Whenever the New York Times makes clerical sexual abuse a front-page story, it becomes something of commonplace among loyal Catholics to point out that sexual abuse is at least equally common among Protestant pastors and married rabbis and agnostic soccer coaches; yet, the failings of non-celibates receive comparatively little attention. It’s right, of course, to decry selective reporting on the failures of Catholic celibates. Yet, for all the prejudices that the Times may harbor, it seems to be responding largely to market forces. Stories of clerical abuse, for instance, almost always become the most accessed and e-mailed articles of the day. And though the seemingly endless parade of disgraced priests is not a little discouraging, it also reminds me that the world is strangely interested in the lives of celibates. Reading chunks of Charles Taylor’s A Secular Age has, moreover, given me a better language for explaining why.
Taylor is almost unique among prominent public intellectuals in treating celibacy as an important existential question for the contemporary West. This surely has something to do with Taylor’s Catholic penchant for thinking in centuries (for many of which the practice of celibacy was taken for granted). It may also have something to do with the history of Taylor’s native Quebec, a region that—on the eve of the Council—boasted more women religious relative to the general population than any other region in the world (nearly 50,000 relative to a total population of 6 million!). But I think Taylor aims at something deeper than nostalgia. He presents celibacy as a sort of proving ground for the claims of two rival and beleaguered worldviews: creedal Christianity and exclusive humanism.
Protesting against common narratives of secularization, which envision the serene and ineluctable triumph of exclusive humanism over religious belief, Taylor prefers to describe the interplay between between these worldviews as that of “mutual fragilization”. Orthodox Christianity is clearly unconvincing to many Westerners. However, Taylor also insists that exclusive humanism is every bit as menaced and “pressured” by common human experiences:
The salient feature of Western societies is not so much a decline of religious faith and practice, though there has been lots of that, more in some societies than in others, but rather a mutual fragilization of different religious positions, as well as of the outlooks both of belief and unbelief. The whole culture experiences cross pressures, between the draw of narratives of closed immanence on one side, and the sense of their inadequacy on the other, strengthened by encounter with existing milieux of religious practice, or just by some intimations of the transcendent.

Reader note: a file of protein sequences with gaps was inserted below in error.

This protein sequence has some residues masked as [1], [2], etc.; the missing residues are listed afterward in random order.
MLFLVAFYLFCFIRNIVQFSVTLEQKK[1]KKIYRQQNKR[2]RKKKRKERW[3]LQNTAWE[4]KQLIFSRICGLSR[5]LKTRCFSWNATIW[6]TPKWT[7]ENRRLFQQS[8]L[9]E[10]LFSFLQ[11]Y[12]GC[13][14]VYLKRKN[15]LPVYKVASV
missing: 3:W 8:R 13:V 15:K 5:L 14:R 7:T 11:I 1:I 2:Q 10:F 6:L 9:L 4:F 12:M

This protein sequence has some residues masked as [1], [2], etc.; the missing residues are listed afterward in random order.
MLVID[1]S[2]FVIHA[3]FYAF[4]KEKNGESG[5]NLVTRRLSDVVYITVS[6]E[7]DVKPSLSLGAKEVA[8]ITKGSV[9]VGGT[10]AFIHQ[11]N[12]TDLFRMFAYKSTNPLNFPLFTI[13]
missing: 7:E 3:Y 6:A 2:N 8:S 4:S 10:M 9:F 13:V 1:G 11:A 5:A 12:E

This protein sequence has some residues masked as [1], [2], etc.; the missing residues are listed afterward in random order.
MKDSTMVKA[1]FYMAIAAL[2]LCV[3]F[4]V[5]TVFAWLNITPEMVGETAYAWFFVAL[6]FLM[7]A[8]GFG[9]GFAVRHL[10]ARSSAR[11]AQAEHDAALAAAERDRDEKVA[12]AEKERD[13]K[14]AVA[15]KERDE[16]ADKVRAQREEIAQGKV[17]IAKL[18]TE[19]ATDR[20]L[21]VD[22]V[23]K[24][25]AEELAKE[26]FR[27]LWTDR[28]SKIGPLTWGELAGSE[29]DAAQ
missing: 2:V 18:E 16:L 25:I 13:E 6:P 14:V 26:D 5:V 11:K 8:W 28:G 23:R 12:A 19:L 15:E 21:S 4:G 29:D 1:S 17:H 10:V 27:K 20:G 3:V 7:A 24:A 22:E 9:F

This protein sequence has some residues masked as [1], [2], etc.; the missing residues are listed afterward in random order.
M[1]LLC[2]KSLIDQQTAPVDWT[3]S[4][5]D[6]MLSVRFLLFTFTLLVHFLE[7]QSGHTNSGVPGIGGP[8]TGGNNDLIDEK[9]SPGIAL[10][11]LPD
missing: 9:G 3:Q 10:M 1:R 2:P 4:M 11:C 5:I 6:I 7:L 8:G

The United States fits Taylor’s description well. Doctrinaire atheists and fully creedal Christians are perhaps equally rare, but neither is an unfamiliar voice. Most Americans—feeling the tug of each side—end up hedging their bets by declaring themselves “spiritual” rather than “religious”. However, the spiritual-but-not-religious position is almost necessarily unstable, defined as it is by opposition to the more consistent extremes. Moreover, since neither committed atheism nor traditional Christianity enjoys taken-for-granted status, denizens of the modern West nowadays feel an acute need for religious assurance.
The successes and failures of celibates become sources of assurance–for believers and disbelievers, respectively– precisely because celibacy affronts modern sensibilities. Not only is it a religious discipline. It is also the kind of religious discipline that challenges one of our most cherished modern achievements: the “affirmation of ordinary life.” Taylor coined this phrase to designate the
cultural revolution of the early modern period, which dethroned the supposedly higher activities of contemplation and the citizen life, and put the center of gravity of goodness in ordinary living, production and the family. It belongs to this spiritual outlook that our first concern ought to be to increase life, relieve suffering, foster prosperity. Concern above all for the “good life” smacked of pride, of self-absorption. And, beyond that, it was inherently inegalitarian, since the alleged “higher” activities could only be carried out by an elite minority …
Once Christians (and then non-Christians) began to assign somewhat exclusive value to “ordinary life”, celibates necessarily came across as uppity. Their very existence seemed a slur on the lives and interests of normal folk. Moreover, according to the popular narratives of the Reformation and Enlightenment, all such spiritual ambition was bound to end in self-delusion. Celibates became seen as so many Icaruses flying too close to the sun. Hence, when media outlets dutifully record the subsequent “plash” into the sea, they see themselves as offering an important public service. Catholics, experiencing these “cross pressures” intensely, often doubt celibacy’s value.
But not all is quiet on the frontiers of exclusive humanism either. Paradoxically, the more the values of “ordinary life” gain the upper hand, the more they are experienced as oppressive rather than liberating. An endless stream of Hollywood movies dedicated to suburban despair (e.g., American Beauty, Revolutionary Road, Little Children) indicates that the drive toward transcendence, self-sacrificing heroism, and immortal glory goes deep. And without tangible evidence of spiritual transformation, which joyful celibates uniquely provide, our days become grim indeed.
If Taylor is right, then celibacy presents a unique evangelical opportunity. Believers are nagged by the narrative of “closed immanence”, and disbelievers are nagged by its dreariness. In this context of “mutual fragilization,” so much rides on the lives of those who have staked all on transcendence (to be continued …).